A former athletic trainer for Drake University has filed a civil rights lawsuit against the Des Moines school, alleging he was wrongly fired because of a medical disability that caused him to urinate in a tub.
Scott Kerr, 62, of Urbandale was the school’s head athletic trainer for 31 years before he was fired last September.
The lawsuit, filed Monday in Polk County District Court, seeks unspecified damages for discrimination based on age, disability and gender.
The university has yet to file a response to the lawsuit but has said that it does not comment on personnel matters.
In his lawsuit, Kerr claims he has two diagnosed medical issues that cause frequent and sudden urination — an enlarged prostate and a condition called neutrally mediated syncope that requires him to consume large amounts of water.
He alleges that on Aug. 29, 2016, he was cleaning out dirty water coolers in an empty tub while working in a Drake University training room and had a sudden urge to urinate.
Knowing he wouldn’t be able to make it to the bathroom in time, Kerr urinated into the tub, at which point Drake’s women’s tennis coach, Mai-Ly Tran, entered the room.
Two days later, Kerr and Tran met and Kerr explained the situation, at which point Tran asked Kerr to report the matter to his supervisor.
Kerr did so, and the next day, he met with Sandy Hatfield Clubb, Drake’s athletic director at the time, and again explained his medical condition.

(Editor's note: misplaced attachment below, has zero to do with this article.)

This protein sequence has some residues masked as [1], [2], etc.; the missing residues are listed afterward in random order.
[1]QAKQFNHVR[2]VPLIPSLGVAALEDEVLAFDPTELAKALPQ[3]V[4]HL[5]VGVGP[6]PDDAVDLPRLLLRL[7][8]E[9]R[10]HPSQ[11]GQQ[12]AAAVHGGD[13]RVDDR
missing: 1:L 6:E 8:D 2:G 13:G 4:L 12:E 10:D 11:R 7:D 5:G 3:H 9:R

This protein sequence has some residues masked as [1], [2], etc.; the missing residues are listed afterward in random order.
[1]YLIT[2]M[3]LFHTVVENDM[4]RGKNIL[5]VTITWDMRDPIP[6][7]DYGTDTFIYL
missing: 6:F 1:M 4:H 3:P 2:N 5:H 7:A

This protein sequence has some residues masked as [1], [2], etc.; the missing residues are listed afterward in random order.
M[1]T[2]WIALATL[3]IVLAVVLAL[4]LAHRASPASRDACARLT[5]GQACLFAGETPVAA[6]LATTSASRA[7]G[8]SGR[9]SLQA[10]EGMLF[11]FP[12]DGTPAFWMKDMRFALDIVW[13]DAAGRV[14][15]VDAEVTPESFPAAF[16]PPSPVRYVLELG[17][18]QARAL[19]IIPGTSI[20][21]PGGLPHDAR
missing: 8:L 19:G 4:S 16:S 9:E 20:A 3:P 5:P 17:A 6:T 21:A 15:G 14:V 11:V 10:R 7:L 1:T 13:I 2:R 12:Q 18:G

According to the lawsuit, Hatfield Clubb suggested that Kerr should have urinated in his pants, indicating she once did so while in an airport and traveling on university business.
She allegedly went on to tell Kerr he was unfit to continue as the school’s head trainer but wanted him to “leave with dignity,” so she would allow him to remain on staff for a few months while training his replacement.
The next day, the school’s legal counsel informed Kerr he was being terminated immediately.
Kerr’s claim of gender discrimination is based on the allegation that Hatfield Clubb urinated in her pants while employed by Drake, failed to report the matter to her superiors and, unlike Kerr, was never fired.
Hatfield Clubb left Drake in August to accept a job with an intercollegiate athletics consulting firm.
Kerr served as Drake’s head athletic trainer since his hiring in July 1985. He oversaw a staff of six certified athletic trainers that was responsible for the health of 375 student-athletes in 18 NCAA Division I sports.
The lawsuit follows a review of the case by the Iowa Civil Rights Commission, which issued a right-to-sue letter in August, enabling Kerr to take his case to court.